Both companies proposed dining options as well, with Full House proposing to build a massive greenhouse along the property’s boundary with Interstate 70. The greenhouse would give the feel of outdoor dining year-round and allow the upscale restaurant to provide farm-to-table menu items.
Alex Stolyar, chief development officer for Full House Resorts, said that the company and the development team behind the proposal has a track record offering the most elaborate proposals and then being able to see them through to fruition.
“We don’t come up here to make empty promises,” he said. “We know that our proposal is the most aggressive. We know that $300 million is significantly more than anybody else’s proposal.”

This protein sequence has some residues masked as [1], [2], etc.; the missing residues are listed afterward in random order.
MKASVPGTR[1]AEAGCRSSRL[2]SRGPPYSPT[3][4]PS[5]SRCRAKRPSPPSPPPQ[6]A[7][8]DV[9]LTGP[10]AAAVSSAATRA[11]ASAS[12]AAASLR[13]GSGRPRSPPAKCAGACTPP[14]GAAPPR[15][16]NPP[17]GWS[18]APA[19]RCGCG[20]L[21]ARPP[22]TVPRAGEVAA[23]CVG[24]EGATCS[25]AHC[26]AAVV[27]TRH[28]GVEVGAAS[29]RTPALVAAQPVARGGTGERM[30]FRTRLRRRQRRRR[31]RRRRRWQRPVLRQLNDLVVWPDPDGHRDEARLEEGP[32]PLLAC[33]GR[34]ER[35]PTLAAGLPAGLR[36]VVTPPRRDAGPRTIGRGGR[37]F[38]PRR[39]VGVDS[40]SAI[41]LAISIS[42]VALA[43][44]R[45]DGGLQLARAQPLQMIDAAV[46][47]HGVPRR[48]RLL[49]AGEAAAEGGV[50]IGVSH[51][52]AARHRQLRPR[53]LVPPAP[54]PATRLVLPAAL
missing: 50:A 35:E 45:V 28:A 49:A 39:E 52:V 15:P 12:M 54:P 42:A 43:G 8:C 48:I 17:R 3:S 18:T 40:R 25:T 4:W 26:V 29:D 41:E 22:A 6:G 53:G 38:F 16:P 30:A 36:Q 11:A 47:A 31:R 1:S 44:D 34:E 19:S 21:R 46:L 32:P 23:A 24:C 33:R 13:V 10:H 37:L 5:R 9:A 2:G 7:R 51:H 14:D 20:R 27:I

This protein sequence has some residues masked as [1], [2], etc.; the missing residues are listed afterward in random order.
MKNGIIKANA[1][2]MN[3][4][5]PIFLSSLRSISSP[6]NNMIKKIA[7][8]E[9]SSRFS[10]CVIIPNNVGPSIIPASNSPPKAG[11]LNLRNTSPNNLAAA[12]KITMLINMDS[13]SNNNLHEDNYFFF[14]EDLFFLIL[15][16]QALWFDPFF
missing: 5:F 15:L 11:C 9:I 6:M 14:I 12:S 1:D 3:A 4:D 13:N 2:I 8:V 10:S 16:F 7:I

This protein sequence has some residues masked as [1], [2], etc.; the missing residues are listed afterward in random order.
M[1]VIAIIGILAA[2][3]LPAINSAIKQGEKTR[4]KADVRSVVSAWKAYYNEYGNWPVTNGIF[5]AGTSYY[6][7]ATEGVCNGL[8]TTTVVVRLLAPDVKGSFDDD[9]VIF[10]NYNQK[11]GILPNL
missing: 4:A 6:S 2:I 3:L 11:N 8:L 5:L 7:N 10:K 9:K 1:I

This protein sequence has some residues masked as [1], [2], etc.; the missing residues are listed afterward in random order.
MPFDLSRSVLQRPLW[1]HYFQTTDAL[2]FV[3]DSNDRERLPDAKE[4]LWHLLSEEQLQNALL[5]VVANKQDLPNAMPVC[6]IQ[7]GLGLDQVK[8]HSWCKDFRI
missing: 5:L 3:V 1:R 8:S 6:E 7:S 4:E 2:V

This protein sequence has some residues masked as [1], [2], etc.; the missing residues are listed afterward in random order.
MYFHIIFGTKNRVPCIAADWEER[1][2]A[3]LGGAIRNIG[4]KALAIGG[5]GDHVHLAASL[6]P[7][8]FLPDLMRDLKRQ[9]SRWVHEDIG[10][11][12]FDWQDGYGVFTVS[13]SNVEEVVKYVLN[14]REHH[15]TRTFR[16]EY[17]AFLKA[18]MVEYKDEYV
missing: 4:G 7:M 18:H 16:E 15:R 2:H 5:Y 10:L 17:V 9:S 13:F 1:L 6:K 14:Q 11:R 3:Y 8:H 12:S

Full House initially pursued a casino in Terre Haute four years ago, but a bill that would have opened the door for that died in an Indiana state Senate committee.
Questions Raised About Top Bids
While Churchill and Full House were clearly the commission’s top two choices, the commissioners did have some questions about their bids.
For Full House, some of the questions centered around the company’s plans to open a temporary casino first, with McMains wondering if it would lead to a delay in opening the permanent venue.
Company executives said that would not be the case, and they added the reason they proposed the temporary venue was to generate revenue quickly for a community that formally approved allowing casino gaming two years ago.
The commission also raised questions about a letter it received from a Brazilian lawyer claiming to represent an architect of a Sao Paolo hotel and accusing the Full House proposal of plagiarizing the architect’s design for its half-circle hotel.